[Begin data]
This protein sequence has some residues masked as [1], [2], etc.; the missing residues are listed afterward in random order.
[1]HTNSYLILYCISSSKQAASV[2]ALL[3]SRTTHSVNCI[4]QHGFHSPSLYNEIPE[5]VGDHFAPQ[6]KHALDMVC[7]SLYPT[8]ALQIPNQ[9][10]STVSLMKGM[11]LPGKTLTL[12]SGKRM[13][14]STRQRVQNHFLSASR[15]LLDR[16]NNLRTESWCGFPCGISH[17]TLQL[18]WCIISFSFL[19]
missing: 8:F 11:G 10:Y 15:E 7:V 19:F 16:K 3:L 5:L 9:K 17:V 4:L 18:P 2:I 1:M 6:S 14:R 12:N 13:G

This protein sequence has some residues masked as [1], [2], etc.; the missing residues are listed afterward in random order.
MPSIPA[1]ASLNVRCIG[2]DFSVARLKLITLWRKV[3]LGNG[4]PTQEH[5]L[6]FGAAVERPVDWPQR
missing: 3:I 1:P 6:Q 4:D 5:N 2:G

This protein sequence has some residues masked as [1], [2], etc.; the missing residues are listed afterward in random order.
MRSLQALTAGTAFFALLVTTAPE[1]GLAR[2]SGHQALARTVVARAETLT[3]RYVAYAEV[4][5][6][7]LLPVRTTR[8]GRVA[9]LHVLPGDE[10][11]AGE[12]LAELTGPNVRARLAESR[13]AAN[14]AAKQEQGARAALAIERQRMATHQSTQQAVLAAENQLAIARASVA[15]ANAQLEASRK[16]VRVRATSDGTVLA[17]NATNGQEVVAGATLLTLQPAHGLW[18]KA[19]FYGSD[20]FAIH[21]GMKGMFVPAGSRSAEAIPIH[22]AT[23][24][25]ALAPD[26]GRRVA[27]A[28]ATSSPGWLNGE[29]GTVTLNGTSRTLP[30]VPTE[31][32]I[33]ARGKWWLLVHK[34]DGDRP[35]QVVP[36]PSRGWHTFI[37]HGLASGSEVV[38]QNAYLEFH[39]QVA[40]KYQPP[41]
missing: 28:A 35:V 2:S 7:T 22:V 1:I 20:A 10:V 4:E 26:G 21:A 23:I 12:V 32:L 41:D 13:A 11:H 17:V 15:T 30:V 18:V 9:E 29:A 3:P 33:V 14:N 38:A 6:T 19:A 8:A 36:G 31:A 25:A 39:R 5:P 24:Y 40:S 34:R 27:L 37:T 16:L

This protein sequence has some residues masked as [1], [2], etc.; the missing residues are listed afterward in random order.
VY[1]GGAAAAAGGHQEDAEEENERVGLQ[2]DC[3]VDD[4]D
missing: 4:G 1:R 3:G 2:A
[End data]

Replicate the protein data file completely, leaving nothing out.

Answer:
This protein sequence has some residues masked as [1], [2], etc.; the missing residues are listed afterward in random order.
[1]HTNSYLILYCISSSKQAASV[2]ALL[3]SRTTHSVNCI[4]QHGFHSPSLYNEIPE[5]VGDHFAPQ[6]KHALDMVC[7]SLYPT[8]ALQIPNQ[9][10]STVSLMKGM[11]LPGKTLTL[12]SGKRM[13][14]STRQRVQNHFLSASR[15]LLDR[16]NNLRTESWCGFPCGISH[17]TLQL[18]WCIISFSFL[19]
missing: 8:F 11:G 10:Y 15:E 7:V 19:F 16:K 3:L 5:L 9:K 17:V 4:L 18:P 2:I 1:M 6:S 14:R 12:N 13:G

This protein sequence has some residues masked as [1], [2], etc.; the missing residues are listed afterward in random order.
MPSIPA[1]ASLNVRCIG[2]DFSVARLKLITLWRKV[3]LGNG[4]PTQEH[5]L[6]FGAAVERPVDWPQR
missing: 3:I 1:P 6:Q 4:D 5:N 2:G

This protein sequence has some residues masked as [1], [2], etc.; the missing residues are listed afterward in random order.
MRSLQALTAGTAFFALLVTTAPE[1]GLAR[2]SGHQALARTVVARAETLT[3]RYVAYAEV[4][5][6][7]LLPVRTTR[8]GRVA[9]LHVLPGDE[10][11]AGE[12]LAELTGPNVRARLAESR[13]AAN[14]AAKQEQGARAALAIERQRMATHQSTQQAVLAAENQLAIARASVA[15]ANAQLEASRK[16]VRVRATSDGTVLA[17]NATNGQEVVAGATLLTLQPAHGLW[18]KA[19]FYGSD[20]FAIH[21]GMKGMFVPAGSRSAEAIPIH[22]AT[23][24][25]ALAPD[26]GRRVA[27]A[28]ATSSPGWLNGE[29]GTVTLNGTSRTLP[30]VPTE[31][32]I[33]ARGKWWLLVHK[34]DGDRP[35]QVVP[36]PSRGWHTFI[37]HGLASGSEVV[38]QNAYLEFH[39]QVA[40]KYQPP[41]
missing: 28:A 35:V 2:S 7:T 22:V 1:I 20:A 10:V 4:E 26:G 21:A 23:I 12:V 32:L 41:D 13:A 11:H 17:V 15:T 30:V 18:V 9:E 29:A 3:P 33:V 14:N 38:A 6:T 19:A 8:A 36:G 31:A 25:A 39:R 5:P 24:Y 40:S 34:R 27:L 37:T 16:L

This protein sequence has some residues masked as [1], [2], etc.; the missing residues are listed afterward in random order.
VY[1]GGAAAAAGGHQEDAEEENERVGLQ[2]DC[3]VDD[4]D
missing: 4:G 1:R 3:G 2:A